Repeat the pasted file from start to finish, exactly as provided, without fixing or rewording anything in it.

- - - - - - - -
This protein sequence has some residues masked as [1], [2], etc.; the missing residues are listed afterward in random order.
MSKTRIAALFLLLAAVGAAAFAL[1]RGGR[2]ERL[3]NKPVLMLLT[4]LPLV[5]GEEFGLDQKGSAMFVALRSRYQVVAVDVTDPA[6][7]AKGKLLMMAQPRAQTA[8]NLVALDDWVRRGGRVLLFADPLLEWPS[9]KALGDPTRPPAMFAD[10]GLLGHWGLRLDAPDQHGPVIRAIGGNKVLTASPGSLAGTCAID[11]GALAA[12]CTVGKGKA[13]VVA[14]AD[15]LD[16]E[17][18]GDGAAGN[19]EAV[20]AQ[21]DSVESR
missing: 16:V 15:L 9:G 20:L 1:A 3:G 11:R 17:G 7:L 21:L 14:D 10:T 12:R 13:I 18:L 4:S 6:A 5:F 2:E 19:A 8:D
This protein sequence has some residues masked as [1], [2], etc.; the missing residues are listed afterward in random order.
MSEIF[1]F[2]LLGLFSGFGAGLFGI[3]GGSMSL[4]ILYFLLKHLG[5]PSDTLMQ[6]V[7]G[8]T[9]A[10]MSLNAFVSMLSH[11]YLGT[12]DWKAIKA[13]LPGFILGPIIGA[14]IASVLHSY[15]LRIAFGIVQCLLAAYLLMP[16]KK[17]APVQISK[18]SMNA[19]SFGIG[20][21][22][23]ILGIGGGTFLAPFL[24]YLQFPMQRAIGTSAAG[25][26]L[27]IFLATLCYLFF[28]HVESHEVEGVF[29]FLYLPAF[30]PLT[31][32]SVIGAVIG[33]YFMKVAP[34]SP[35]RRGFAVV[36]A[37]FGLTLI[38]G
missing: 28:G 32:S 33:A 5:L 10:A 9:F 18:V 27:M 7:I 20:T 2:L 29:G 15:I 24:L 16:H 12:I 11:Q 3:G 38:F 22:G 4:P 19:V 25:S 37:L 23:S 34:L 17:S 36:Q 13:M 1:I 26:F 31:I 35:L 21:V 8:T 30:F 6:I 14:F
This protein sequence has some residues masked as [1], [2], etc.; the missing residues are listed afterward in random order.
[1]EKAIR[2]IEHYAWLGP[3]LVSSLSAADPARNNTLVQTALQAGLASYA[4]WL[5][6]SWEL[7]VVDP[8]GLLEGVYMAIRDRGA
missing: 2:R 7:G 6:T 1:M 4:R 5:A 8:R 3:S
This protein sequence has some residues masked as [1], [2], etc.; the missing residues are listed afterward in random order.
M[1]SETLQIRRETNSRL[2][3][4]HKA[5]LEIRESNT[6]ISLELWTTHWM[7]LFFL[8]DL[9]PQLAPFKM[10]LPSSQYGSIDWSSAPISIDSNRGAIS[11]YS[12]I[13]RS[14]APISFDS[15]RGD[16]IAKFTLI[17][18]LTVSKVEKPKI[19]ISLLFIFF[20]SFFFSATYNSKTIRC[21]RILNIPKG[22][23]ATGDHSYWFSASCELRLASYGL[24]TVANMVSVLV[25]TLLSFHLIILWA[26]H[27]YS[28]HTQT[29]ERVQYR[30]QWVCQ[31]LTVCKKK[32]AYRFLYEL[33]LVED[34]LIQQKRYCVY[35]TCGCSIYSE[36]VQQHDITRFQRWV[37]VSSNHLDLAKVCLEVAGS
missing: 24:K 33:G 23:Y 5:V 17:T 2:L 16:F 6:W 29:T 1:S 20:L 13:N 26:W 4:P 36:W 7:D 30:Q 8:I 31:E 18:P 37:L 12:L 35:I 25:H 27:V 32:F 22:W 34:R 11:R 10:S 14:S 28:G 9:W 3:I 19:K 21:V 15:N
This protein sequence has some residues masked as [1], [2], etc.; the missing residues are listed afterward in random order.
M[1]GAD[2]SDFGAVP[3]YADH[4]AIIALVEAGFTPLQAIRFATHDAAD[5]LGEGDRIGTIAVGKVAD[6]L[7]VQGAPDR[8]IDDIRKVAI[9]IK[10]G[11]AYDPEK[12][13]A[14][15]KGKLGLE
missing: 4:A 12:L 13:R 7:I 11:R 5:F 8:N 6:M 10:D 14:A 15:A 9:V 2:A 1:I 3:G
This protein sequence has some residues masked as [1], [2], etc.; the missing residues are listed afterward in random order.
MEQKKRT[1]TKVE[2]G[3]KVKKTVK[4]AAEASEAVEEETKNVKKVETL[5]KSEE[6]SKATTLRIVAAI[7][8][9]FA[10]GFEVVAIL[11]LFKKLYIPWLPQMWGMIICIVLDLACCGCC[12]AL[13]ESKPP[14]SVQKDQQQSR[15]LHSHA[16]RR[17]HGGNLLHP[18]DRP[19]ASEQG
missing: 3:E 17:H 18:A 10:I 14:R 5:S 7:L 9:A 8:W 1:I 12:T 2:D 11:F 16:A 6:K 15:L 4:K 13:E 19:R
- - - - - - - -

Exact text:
This protein sequence has some residues masked as [1], [2], etc.; the missing residues are listed afterward in random order.
MSKTRIAALFLLLAAVGAAAFAL[1]RGGR[2]ERL[3]NKPVLMLLT[4]LPLV[5]GEEFGLDQKGSAMFVALRSRYQVVAVDVTDPA[6][7]AKGKLLMMAQPRAQTA[8]NLVALDDWVRRGGRVLLFADPLLEWPS[9]KALGDPTRPPAMFAD[10]GLLGHWGLRLDAPDQHGPVIRAIGGNKVLTASPGSLAGTCAID[11]GALAA[12]CTVGKGKA[13]VVA[14]AD[15]LD[16]E[17][18]GDGAAGN[19]EAV[20]AQ[21]DSVESR
missing: 16:V 15:L 9:G 20:L 1:A 3:G 11:R 17:G 7:L 21:L 14:D 10:T 12:R 13:I 18:L 4:S 6:A 5:F 2:E 19:A 8:D
This protein sequence has some residues masked as [1], [2], etc.; the missing residues are listed afterward in random order.
MSEIF[1]F[2]LLGLFSGFGAGLFGI[3]GGSMSL[4]ILYFLLKHLG[5]PSDTLMQ[6]V[7]G[8]T[9]A[10]MSLNAFVSMLSH[11]YLGT[12]DWKAIKA[13]LPGFILGPIIGA[14]IASVLHSY[15]LRIAFGIVQCLLAAYLLMP[16]KK[17]APVQISK[18]SMNA[19]SFGIG[20][21][22][23]ILGIGGGTFLAPFL[24]YLQFPMQRAIGTSAAG[25][26]L[27]IFLATLCYLFF[28]HVESHEVEGVF[29]FLYLPAF[30]PLT[31][32]SVIGAVIG[33]YFMKVAP[34]SP[35]RRGFAVV[36]A[37]FGLTLI[38]G
missing: 28:G 32:S 33:A 5:L 10:A 9:F 18:V 27:M 7:I 20:T 2:L 29:G 15:I 24:L 16:H 12:I 11:Q 3:G 38:F 22:G 4:P 19:V 25:S 37:L 23:S 34:L 17:S 36:Q 13:M 1:I 26:F 31:I 35:L 21:V 8:T 30:F 6:I 14:F
This protein sequence has some residues masked as [1], [2], etc.; the missing residues are listed afterward in random order.
[1]EKAIR[2]IEHYAWLGP[3]LVSSLSAADPARNNTLVQTALQAGLASYA[4]WL[5][6]SWEL[7]VVDP[8]GLLEGVYMAIRDRGA
missing: 2:R 7:G 6:T 1:M 4:R 5:A 8:R 3:S
This protein sequence has some residues masked as [1], [2], etc.; the missing residues are listed afterward in random order.
M[1]SETLQIRRETNSRL[2][3][4]HKA[5]LEIRESNT[6]ISLELWTTHWM[7]LFFL[8]DL[9]PQLAPFKM[10]LPSSQYGSIDWSSAPISIDSNRGAIS[11]YS[12]I[13]RS[14]APISFDS[15]RGD[16]IAKFTLI[17][18]LTVSKVEKPKI[19]ISLLFIFF[20]SFFFSATYNSKTIRC[21]RILNIPKG[22][23]ATGDHSYWFSASCELRLASYGL[24]TVANMVSVLV[25]TLLSFHLIILWA[26]H[27]YS[28]HTQT[29]ERVQYR[30]QWVCQ[31]LTVCKKK[32]AYRFLYEL[33]LVED[34]LIQQKRYCVY[35]TCGCSIYSE[36]VQQHDITRFQRWV[37]VSSNHLDLAKVCLEVAGS
missing: 24:K 33:G 23:Y 5:V 17:T 2:L 16:F 6:W 29:T 1:S 20:L 13:N 26:W 4:P 36:W 7:D 30:Q 8:I 31:E 18:P 37:L 12:L 35:I 25:H 27:V 32:F 22:W 34:R 11:R 10:S 14:S 28:G 9:W 3:I 19:K 21:V 15:N
This protein sequence has some residues masked as [1], [2], etc.; the missing residues are listed afterward in random order.
M[1]GAD[2]SDFGAVP[3]YADH[4]AIIALVEAGFTPLQAIRFATHDAAD[5]LGEGDRIGTIAVGKVAD[6]L[7]VQGAPDR[8]IDDIRKVAI[9]IK[10]G[11]AYDPEK[12][13]A[14][15]KGKLGLE
missing: 4:A 12:L 13:R 7:I 11:R 5:F 8:N 6:M 10:D 14:A 15:A 9:V 2:A 1:I 3:G
This protein sequence has some residues masked as [1], [2], etc.; the missing residues are listed afterward in random order.
MEQKKRT[1]TKVE[2]G[3]KVKKTVK[4]AAEASEAVEEETKNVKKVETL[5]KSEE[6]SKATTLRIVAAI[7][8][9]FA[10]GFEVVAIL[11]LFKKLYIPWLPQMWGMIICIVLDLACCGCC[12]AL[13]ESKPP[14]SVQKDQQQSR[15]LHSHA[16]RR[17]HGGNLLHP[18]DRP[19]ASEQG
missing: 3:E 17:H 18:A 10:I 14:R 5:S 7:L 9:A 8:W 1:I 12:T 2:D 11:F 16:A 6:K 15:L 4:K 13:E 19:R